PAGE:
Archive for the ‘Ursula Halligan’ tag
This evening TV3 exclusively revealed that Brian Lenihan, Minister for Finance, had been diagnosed with a malignant tumour in his pancreas.
Sadly TV3 don’t see fit to allowing their videos be embedded elsewhere, but the piece they did – it’s the first 7 minutes out of a 7’30” news bulletin – can be seen here.
It’s difficult to know where to start with a piece like this. TV3 say – and, to be honest, it’s a commendable choice – that although they became aware of the news on Christmas Eve, they chose not to reveal it due to the sensitive timing of the news.
There are, however, a few serious problems with the piece. I’ll start with the meekest one and work upward.
Ursula Halligan, completely aside from the merits of the piece in question, is quite possibly the worst reporter I’ve seen ever. She stumbles, leaves dead air, and struggles to grasp words so badly that sometimes she make Bertie Ahern look like Dickens. Her interviews are inane, bland, and ask so few questions that the subject could admit to serial murder and still come out smelling of roses, such is Halligan’s inability to string up a subject. Bring back Miriam, all is forgiven.
The striking absence from Halligan’s report is not only that Lenihan, the Department, or the Government have declined to comment on the matter, but that Halligan doesn’t see fit to mention this. All in the sake of getting the scoop to beat all scoops. Why would you say “We asked the Department of Finance for a comment, but were told it’d be inappropriate for them to comment on a personal issue” in a piece when it de-sexifies the piece? Lenihan (in a statement) has said he has no plans to speak to the media until the New Year. Clearly that’s a public domain fact. But try telling that to TV3.
It’s tough to imagine how TV3 could have had any less tact in handling this subject. ‘Is it too early to talk about the political impact of this?’, wonders Colette Fitzpatrick live on air, when most viewers are going “Jaysus, I hate him for the pay cuts, but that’s terrible”. Yes, Colette, it is too early to ask who’s getting his job. Frankly it’s too early to talk about the issue at all.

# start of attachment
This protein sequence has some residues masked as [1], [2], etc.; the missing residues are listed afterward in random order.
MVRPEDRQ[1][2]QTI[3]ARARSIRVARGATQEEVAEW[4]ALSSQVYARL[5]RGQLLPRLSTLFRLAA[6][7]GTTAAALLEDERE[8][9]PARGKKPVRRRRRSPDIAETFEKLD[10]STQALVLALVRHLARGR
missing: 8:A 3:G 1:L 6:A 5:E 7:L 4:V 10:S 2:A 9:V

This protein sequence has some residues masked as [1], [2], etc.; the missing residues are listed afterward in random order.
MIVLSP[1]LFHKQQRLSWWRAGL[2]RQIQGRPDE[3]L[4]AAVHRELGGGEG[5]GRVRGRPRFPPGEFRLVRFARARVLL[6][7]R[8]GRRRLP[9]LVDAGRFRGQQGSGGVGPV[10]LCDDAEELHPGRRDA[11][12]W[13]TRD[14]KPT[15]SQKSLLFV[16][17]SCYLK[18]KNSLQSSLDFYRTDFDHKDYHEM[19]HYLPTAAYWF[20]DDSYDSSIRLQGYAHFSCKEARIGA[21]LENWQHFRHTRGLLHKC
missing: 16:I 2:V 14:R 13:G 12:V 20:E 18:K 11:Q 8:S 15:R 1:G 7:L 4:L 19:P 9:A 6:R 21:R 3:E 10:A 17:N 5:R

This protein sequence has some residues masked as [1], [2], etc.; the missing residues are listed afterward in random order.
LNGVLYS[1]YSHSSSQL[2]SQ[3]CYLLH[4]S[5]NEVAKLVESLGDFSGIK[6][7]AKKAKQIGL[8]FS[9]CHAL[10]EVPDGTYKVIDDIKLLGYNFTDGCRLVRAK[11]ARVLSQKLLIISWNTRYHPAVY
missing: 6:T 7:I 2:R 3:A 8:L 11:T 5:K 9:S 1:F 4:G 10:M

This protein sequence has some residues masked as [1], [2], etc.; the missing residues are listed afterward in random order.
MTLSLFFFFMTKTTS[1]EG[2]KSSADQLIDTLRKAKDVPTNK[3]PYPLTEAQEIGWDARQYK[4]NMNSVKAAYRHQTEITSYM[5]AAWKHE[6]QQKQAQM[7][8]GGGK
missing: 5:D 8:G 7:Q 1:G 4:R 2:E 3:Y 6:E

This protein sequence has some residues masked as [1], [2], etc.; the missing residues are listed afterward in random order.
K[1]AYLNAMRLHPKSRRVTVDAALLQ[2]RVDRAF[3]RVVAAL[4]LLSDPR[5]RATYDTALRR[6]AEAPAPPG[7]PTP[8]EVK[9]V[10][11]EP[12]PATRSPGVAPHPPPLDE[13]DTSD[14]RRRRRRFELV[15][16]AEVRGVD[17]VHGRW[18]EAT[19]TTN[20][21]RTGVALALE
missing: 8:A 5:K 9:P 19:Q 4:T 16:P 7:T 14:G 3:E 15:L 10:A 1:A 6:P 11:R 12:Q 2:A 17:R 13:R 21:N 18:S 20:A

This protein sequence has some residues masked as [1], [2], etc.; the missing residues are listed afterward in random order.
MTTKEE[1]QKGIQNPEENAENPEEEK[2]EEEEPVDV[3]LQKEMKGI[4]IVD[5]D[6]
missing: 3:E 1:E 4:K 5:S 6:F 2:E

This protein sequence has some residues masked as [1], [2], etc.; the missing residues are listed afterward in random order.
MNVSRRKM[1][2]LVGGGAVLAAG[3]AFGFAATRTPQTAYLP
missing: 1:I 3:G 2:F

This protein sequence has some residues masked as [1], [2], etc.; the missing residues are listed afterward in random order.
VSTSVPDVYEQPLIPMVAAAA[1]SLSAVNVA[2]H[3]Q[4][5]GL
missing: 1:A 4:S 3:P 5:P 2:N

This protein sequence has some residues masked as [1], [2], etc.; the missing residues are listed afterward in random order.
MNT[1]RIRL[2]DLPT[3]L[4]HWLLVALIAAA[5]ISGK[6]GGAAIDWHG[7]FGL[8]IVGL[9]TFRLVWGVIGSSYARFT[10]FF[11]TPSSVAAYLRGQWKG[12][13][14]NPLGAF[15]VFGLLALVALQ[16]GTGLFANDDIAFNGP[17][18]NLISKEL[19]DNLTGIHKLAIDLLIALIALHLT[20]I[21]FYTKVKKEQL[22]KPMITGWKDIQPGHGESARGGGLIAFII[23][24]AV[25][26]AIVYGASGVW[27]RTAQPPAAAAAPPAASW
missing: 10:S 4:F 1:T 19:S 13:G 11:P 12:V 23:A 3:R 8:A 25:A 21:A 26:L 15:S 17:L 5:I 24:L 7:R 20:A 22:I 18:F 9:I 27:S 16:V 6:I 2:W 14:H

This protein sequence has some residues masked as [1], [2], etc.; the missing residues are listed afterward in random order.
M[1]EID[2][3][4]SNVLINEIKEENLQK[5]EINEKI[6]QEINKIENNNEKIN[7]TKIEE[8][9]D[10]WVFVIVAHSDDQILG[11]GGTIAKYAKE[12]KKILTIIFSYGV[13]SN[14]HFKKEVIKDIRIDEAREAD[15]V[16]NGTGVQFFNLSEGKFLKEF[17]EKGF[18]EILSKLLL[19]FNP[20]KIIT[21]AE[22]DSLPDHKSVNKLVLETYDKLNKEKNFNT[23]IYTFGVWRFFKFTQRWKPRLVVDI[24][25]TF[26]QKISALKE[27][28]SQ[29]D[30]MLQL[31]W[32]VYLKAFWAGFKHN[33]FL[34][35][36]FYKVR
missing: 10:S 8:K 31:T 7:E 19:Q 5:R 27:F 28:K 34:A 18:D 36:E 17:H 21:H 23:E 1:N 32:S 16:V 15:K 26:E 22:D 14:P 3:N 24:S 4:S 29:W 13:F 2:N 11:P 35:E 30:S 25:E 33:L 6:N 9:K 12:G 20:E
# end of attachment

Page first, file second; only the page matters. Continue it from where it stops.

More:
“How do you get pancreatic cancer?” she asks later. Jesus, Colette, it’s not like he got it as a Christmas present. The respondent, Prof John Crown, is hardly any better, essentially implying that because the symptoms of pancreatic cancer tend to strike when it’s too late to do much about it, when it’s diagnosed there’s little that can be done to assist recovery. While TV3 tried their best to demarcate the Lenihan content from the medical analysis, the line was so thinly-drawn as to be blown away the second that Prof Crown drew breath.
Following the interview, the piece featured a retrospective on Lenihan’s 18 months as Minister for Finance. There is very little to justify this. The video reel didn’t need to say anything about the end of Lenihan’s tenure out loud for the implications to ring clear. To do this is galling enough – in essence the reel is an obituary – but given that TV3 had two days to put together the reel, it means that at some point in the last 48 hours, someone – anyone – with editorial authority could have put their heads in and thought, ‘maybe we shouldn’t run an obituary piece’. Again, tactless and horrible.
I don’t think one can be so quick as to condemn the reporters involved – all they can do is get the story and give it to the news editors to use it as they see fit – save for Halligan, who when presented with acres of dead air in which she could have explained that everyone else had declined to comment, rather than choosing to give off the impression that the story was so fresh that they simply didn’t have time to ask.
The kicker is that whatever about his public responsibility or profile, this isn’t really news. Brian Lenihan and his family are the ones to whom this matters most; it’s not as if he’s been incapacitated for some time and that should a bank fail on Monday morning (especially when everyone’s forgetting that Monday’s not a bank holiday) he won’t be around to act. It’s just simply a matter of extreme insensitivity to deny the man with the country’s toughest job a bit of space to come to terms with a debilitating condition, and even if the piece wasn’t as tabloid and grotesque as it ultimately was, there’s simply no forgiving that.
To think they wonder why the mainstream media is falling apart.
Edit: Elsewhere, Suzy Byrne contemplates the impact for ‘gentlemen’s agreements’ between politics and the media.
This post was edited to correct the spelling of Ursula Halligan’s surname.